Boston Bruins v Vancouver Canucks - Game Seven

Boston Bruins win their first Stanley Cup since 1972 with 4-0 Game 7 win over Vancouver


All series long the team that scored first went on to win the game. All series long the home team came out on top. When Patrice Bergeron scored in the first period to give Boston a 1-0 lead, something had to give and Tim Thomas would make sure that the team that scored first would go on to win the game and their first Stanley Cup in 39 years pitching a 37-save shutout in a 4-0 Bruins win in Game 7.

Thomas’ incredible game would seal the deal as he was named the Conn Smythe Trophy winner as the most valuable player in the playoffs ending what may turn out to be one of the most incredible seasons by a goaltender in recent history. With Thomas as a finalist, and likely winner, of the Vezina Trophy he’s likely going for the hat trick in hardware now that the season is over.

What helped seal the deal for Thomas and for Boston was the play of Bergeron and Brad Marchand. Both players scored two goals a piece and Marchand finished the night with three points. Marchand’s ability to irritate the Canucks with his chirping and Sedin-face-punching antics and ability to score game-crippiling goals on Roberto Luongo all series long proved to be a killer all wrapped up into one game tonight. Marchand finishes the playoffs with 11 goals, the most by a rookie since Jeremy Roenick scored 11 in 1990. It would be Marchand’s empty net goal with just under three minutes that would definitively seal the deal.

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The Bruins were able to pick up where they left off in Game 6 in Boston by scoring first on Roberto Luongo (17 saves) and continuing to keep the pressure on Vancouver all game long, settling in and playing “Bruins hockey” the rest of the way. Getting the big goals from Bergeron and Marchand, Bergeron’s second marker coming late in the second period shorthanded, all but closed the game out. The Canucks were stifled throughout the game and ultimately closed things out in frustrated fashion. They may have outshot the Bruins in the game, but Thomas was only truly tested sparsely throughout the game.

Ultimately, the Canucks went out the same way the did in their three games on the road in Boston. They were outplayed, outhit, outhustled, and ultimately outscored in Game 7. The dominating physical and defensive team that played in Games 1,2, and 5 at home wasn’t out there tonight and the Bruins played the perfect road game to make it work.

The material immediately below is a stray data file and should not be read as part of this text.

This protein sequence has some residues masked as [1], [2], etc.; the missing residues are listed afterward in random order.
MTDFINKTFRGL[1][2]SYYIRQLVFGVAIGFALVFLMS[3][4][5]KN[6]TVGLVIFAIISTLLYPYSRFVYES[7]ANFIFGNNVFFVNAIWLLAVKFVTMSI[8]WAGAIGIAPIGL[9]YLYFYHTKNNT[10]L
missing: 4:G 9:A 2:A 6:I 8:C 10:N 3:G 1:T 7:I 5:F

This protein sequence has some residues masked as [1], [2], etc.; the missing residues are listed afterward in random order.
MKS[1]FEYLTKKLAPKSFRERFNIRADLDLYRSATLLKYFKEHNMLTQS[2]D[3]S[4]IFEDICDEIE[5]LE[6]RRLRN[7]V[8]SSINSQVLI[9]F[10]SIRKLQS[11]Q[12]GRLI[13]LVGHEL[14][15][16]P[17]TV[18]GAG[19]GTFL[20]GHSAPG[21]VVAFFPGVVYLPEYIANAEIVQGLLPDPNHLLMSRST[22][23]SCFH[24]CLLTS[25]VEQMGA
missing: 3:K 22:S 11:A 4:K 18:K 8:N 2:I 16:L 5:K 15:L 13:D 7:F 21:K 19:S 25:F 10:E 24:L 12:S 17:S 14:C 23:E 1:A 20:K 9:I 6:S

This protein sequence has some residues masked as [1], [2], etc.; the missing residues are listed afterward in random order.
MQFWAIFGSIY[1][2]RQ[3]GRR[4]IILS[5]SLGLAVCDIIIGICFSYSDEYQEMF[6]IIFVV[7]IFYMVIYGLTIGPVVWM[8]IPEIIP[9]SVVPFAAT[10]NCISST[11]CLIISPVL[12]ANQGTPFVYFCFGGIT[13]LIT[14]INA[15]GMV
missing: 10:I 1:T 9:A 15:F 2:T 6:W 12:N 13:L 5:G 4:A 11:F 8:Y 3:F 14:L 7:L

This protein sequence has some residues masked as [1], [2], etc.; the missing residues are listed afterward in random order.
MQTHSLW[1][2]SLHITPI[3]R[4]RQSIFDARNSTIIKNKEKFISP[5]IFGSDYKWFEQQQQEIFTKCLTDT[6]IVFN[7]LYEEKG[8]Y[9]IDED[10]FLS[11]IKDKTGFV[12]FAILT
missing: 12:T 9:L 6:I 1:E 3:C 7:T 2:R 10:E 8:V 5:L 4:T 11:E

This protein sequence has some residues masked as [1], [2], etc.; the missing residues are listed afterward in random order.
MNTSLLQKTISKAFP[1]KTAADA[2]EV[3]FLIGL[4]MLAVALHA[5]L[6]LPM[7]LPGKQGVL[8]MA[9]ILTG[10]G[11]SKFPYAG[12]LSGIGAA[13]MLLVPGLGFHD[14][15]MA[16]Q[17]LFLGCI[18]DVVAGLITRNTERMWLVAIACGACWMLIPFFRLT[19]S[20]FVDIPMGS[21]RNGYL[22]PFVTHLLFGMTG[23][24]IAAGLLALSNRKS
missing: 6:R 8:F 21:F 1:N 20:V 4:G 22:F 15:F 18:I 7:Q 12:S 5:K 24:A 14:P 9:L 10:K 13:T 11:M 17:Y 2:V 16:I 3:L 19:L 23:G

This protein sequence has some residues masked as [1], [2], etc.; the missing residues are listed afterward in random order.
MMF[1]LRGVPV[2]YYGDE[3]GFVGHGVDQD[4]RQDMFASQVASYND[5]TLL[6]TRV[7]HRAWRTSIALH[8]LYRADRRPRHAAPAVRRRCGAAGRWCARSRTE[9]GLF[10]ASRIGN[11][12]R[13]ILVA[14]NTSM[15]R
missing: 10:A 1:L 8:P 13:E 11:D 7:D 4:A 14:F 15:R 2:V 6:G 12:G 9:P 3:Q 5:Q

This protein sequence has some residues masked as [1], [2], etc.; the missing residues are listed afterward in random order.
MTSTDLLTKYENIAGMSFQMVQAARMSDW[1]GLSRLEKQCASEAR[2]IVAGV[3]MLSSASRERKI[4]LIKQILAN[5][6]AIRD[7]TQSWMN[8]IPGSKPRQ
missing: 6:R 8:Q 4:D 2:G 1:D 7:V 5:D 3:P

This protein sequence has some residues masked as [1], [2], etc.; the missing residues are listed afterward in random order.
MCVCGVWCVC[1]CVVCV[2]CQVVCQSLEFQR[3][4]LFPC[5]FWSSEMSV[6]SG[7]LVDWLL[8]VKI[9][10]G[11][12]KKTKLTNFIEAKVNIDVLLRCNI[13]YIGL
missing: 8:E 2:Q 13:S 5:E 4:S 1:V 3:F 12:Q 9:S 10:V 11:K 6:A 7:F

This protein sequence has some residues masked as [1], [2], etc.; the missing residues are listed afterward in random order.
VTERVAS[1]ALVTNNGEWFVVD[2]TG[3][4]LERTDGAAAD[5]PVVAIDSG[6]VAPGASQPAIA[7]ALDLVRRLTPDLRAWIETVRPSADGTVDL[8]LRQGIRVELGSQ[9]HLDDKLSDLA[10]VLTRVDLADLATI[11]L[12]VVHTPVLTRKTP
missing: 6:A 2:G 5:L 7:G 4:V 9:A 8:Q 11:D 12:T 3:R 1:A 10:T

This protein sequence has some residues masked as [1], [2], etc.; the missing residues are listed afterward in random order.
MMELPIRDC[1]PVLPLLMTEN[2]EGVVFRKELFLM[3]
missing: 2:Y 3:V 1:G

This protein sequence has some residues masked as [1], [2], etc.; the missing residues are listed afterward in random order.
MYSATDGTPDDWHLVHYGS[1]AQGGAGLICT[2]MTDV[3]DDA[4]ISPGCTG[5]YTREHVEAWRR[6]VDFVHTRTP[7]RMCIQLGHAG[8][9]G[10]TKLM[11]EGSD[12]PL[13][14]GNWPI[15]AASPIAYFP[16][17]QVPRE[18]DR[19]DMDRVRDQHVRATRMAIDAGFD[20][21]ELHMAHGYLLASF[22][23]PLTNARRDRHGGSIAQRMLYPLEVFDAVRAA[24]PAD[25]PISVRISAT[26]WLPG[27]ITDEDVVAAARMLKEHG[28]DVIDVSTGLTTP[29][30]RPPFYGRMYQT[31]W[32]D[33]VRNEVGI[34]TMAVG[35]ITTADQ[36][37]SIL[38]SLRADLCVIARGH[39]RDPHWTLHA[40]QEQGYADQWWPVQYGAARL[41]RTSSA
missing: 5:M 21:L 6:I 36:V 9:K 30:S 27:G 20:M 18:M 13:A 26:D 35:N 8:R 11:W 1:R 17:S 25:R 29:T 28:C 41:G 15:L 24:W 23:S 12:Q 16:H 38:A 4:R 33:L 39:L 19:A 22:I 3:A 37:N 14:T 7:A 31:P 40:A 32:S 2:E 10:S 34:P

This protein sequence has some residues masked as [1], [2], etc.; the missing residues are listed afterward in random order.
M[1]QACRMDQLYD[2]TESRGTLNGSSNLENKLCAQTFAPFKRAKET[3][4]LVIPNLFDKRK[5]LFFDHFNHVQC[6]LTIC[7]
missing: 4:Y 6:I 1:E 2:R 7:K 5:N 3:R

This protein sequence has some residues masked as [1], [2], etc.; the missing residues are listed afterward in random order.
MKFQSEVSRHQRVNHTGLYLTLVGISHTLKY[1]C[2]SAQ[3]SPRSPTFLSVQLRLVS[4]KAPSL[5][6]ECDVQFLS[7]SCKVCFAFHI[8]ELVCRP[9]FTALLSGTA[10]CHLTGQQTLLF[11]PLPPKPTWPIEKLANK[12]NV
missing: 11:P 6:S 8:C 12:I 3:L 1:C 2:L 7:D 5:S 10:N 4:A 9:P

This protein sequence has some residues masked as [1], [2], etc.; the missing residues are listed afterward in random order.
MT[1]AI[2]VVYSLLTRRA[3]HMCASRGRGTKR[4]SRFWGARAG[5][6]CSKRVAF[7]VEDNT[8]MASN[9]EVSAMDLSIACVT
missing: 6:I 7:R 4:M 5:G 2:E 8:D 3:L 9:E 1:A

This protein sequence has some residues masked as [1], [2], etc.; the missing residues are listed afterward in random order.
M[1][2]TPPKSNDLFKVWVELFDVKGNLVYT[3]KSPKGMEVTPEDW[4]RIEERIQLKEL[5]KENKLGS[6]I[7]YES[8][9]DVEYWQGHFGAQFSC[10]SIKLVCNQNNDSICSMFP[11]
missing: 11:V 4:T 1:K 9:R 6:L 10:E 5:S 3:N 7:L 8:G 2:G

The Roberto Luongo who played so cool and so dominating at home throughout this series wasn’t there tonight on a night where he had to perfect to inspire the team. The Canucks scoring just eight goals through seven games doesn’t speak well of the team in general and Luongo’s shortcomings only magnified that.

Of course, there’s a lot to be said how the Bruins played in this series. They were always tough, they were unwavering, and they never relented. The fact that Boston was the only team to win a road game in this series is a good enough reason for them to be Stanley Cup champions for the first time since 1972.

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Dan Patrick, Keith Jones, and Mike Milbury wrap things up after Game 7, one that Dan Patrick says the Bruins were a team of destiny.

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Dropping like flies: Johnson, Killorn hurt in Bolts’ exhibition

Montreal Canadiens v Tampa Bay Lightning - Game One
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You probably know the drill: injury updates are murky in the NHL basically from the moment a puck drops.

We’ll learn more once the 2015-16 season begins, but at the moment, Saturday might have served as a costly night for the Tampa Bay Lightning. Both Tyler Johnson and Alex Killorn went down with injuries stemming from a 3-2 pre-season win against the Florida Panthers.

“Guys were dropping like flies,” Steven Stamkos told the Tamba Bay Times.

These could be minor situations – just about any ailment will sideline a key asset this time of year – yet one cannot help but wonder if the Lightning might limp into this campaign.

Nikita Kucherov is dealing with his own issues, so that means at least minor issues for one half of the Bolts’ top six forwards.

It’s believed that more will be known about these banged-up Bolts sometime on Sunday.

Raffi Torres gets match penalty for being Raffi Torres

Raffi Torres

With knee issues still limiting him, Raffi Torres isn’t as mobile as he once was. Apparently he still moves well enough to leave the usual path of destruction.

It’s the pre-season, so it’s unclear if we’ll get a good look at the check, but Torres received a match penalty for his hit on Anaheim Ducks forward Jakob Silfverberg.

Most accounts were pretty critical of the San Jose Sharks’ chief troublemaker:

It’s too early to tell if Silfverberg is injured. If he is, that’s a significant loss for the Ducks, as he really showed signs of fulfilling his promise (especially during the 2015 playoffs).

As far as Torres goes, he’s hoping to play in the Sharks’ season-opener. Wherever he ends up, he’ll certainly make plenty of enemies on the ice.

Whether it was because of that hit or just the general distaste shared by those sides, it sounds like tonight’s Sharks – Ducks exhibition is getting ugly, in general:

This post will be updated if video of the hit becomes available, and also if we get a better idea of Silfverberg’s condition.

Update: Bullet dodged?